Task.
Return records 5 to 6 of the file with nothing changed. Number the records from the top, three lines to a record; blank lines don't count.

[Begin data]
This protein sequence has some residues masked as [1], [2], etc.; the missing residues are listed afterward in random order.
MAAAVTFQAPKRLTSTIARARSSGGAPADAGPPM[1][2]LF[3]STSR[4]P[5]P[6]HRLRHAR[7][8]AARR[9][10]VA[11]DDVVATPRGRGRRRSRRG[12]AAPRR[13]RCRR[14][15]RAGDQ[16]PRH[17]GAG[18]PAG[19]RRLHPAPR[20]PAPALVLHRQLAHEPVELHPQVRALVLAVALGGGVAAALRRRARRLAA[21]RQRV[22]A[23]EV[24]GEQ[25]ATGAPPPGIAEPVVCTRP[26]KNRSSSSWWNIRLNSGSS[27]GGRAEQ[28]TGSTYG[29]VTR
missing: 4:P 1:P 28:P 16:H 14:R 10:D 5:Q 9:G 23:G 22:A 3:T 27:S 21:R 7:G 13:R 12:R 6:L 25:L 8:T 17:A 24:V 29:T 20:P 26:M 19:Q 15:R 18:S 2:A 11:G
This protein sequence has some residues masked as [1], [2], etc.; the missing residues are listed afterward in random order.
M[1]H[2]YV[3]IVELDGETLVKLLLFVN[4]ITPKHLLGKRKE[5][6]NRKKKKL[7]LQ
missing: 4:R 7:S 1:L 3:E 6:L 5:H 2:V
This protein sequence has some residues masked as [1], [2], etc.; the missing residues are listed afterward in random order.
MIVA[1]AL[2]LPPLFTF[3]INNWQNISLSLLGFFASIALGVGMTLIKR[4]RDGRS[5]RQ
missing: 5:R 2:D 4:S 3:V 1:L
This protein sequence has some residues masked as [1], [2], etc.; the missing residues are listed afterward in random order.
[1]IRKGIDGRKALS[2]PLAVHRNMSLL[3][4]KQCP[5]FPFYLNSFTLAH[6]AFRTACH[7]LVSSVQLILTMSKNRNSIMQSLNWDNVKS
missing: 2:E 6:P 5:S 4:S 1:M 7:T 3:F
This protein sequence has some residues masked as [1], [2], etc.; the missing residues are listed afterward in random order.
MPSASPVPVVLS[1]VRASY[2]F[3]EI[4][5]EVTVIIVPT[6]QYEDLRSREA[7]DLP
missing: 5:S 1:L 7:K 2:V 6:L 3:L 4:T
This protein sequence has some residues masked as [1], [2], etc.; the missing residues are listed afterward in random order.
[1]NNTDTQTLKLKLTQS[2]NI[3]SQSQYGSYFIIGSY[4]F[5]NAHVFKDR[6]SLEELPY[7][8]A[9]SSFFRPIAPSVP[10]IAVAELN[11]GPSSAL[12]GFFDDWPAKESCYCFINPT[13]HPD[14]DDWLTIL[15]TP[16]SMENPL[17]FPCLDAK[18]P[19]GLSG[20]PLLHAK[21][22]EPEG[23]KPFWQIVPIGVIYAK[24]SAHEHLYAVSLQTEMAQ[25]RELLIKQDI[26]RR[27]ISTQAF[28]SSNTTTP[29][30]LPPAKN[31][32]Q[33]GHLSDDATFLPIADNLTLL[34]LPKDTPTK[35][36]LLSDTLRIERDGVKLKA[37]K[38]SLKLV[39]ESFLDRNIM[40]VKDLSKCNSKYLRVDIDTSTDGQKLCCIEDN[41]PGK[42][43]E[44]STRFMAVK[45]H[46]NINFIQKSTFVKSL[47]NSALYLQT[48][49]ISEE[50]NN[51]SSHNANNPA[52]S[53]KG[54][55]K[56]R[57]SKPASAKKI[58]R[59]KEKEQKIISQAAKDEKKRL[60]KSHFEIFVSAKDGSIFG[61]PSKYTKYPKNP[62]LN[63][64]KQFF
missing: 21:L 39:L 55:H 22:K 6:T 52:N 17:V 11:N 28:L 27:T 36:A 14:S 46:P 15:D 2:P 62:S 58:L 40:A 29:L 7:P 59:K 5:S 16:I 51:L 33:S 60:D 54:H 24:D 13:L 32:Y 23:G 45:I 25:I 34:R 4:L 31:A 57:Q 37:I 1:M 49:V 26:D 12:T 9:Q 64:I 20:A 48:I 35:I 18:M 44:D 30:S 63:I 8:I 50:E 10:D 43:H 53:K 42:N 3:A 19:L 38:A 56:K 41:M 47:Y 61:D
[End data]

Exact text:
This protein sequence has some residues masked as [1], [2], etc.; the missing residues are listed afterward in random order.
MPSASPVPVVLS[1]VRASY[2]F[3]EI[4][5]EVTVIIVPT[6]QYEDLRSREA[7]DLP
missing: 5:S 1:L 7:K 2:V 6:L 3:L 4:T
This protein sequence has some residues masked as [1], [2], etc.; the missing residues are listed afterward in random order.
[1]NNTDTQTLKLKLTQS[2]NI[3]SQSQYGSYFIIGSY[4]F[5]NAHVFKDR[6]SLEELPY[7][8]A[9]SSFFRPIAPSVP[10]IAVAELN[11]GPSSAL[12]GFFDDWPAKESCYCFINPT[13]HPD[14]DDWLTIL[15]TP[16]SMENPL[17]FPCLDAK[18]P[19]GLSG[20]PLLHAK[21][22]EPEG[23]KPFWQIVPIGVIYAK[24]SAHEHLYAVSLQTEMAQ[25]RELLIKQDI[26]RR[27]ISTQAF[28]SSNTTTP[29][30]LPPAKN[31][32]Q[33]GHLSDDATFLPIADNLTLL[34]LPKDTPTK[35][36]LLSDTLRIERDGVKLKA[37]K[38]SLKLV[39]ESFLDRNIM[40]VKDLSKCNSKYLRVDIDTSTDGQKLCCIEDN[41]PGK[42][43]E[44]STRFMAVK[45]H[46]NINFIQKSTFVKSL[47]NSALYLQT[48][49]ISEE[50]NN[51]SSHNANNPA[52]S[53]KG[54][55]K[56]R[57]SKPASAKKI[58]R[59]KEKEQKIISQAAKDEKKRL[60]KSHFEIFVSAKDGSIFG[61]PSKYTKYPKNP[62]LN[63][64]KQFF
missing: 21:L 39:L 55:H 22:K 6:T 52:N 17:V 11:N 28:L 27:T 36:A 14:S 46:P 15:D 2:P 62:S 58:L 40:A 29:L 7:P 59:K 5:S 16:I 51:L 33:S 60:D 54:H 24:D 13:L 32:Y 23:G 45:I 25:I 34:R 4:L 31:A 57:Q 37:I 1:M 49:V 26:D 12:T 9:Q 64:I 20:A 48:I 35:I 18:M 44:D 30:S 63:I 8:I 50:E 10:D 43:H 53:K 42:N 3:A 19:L 38:A 56:K 41:M 47:Y 61:D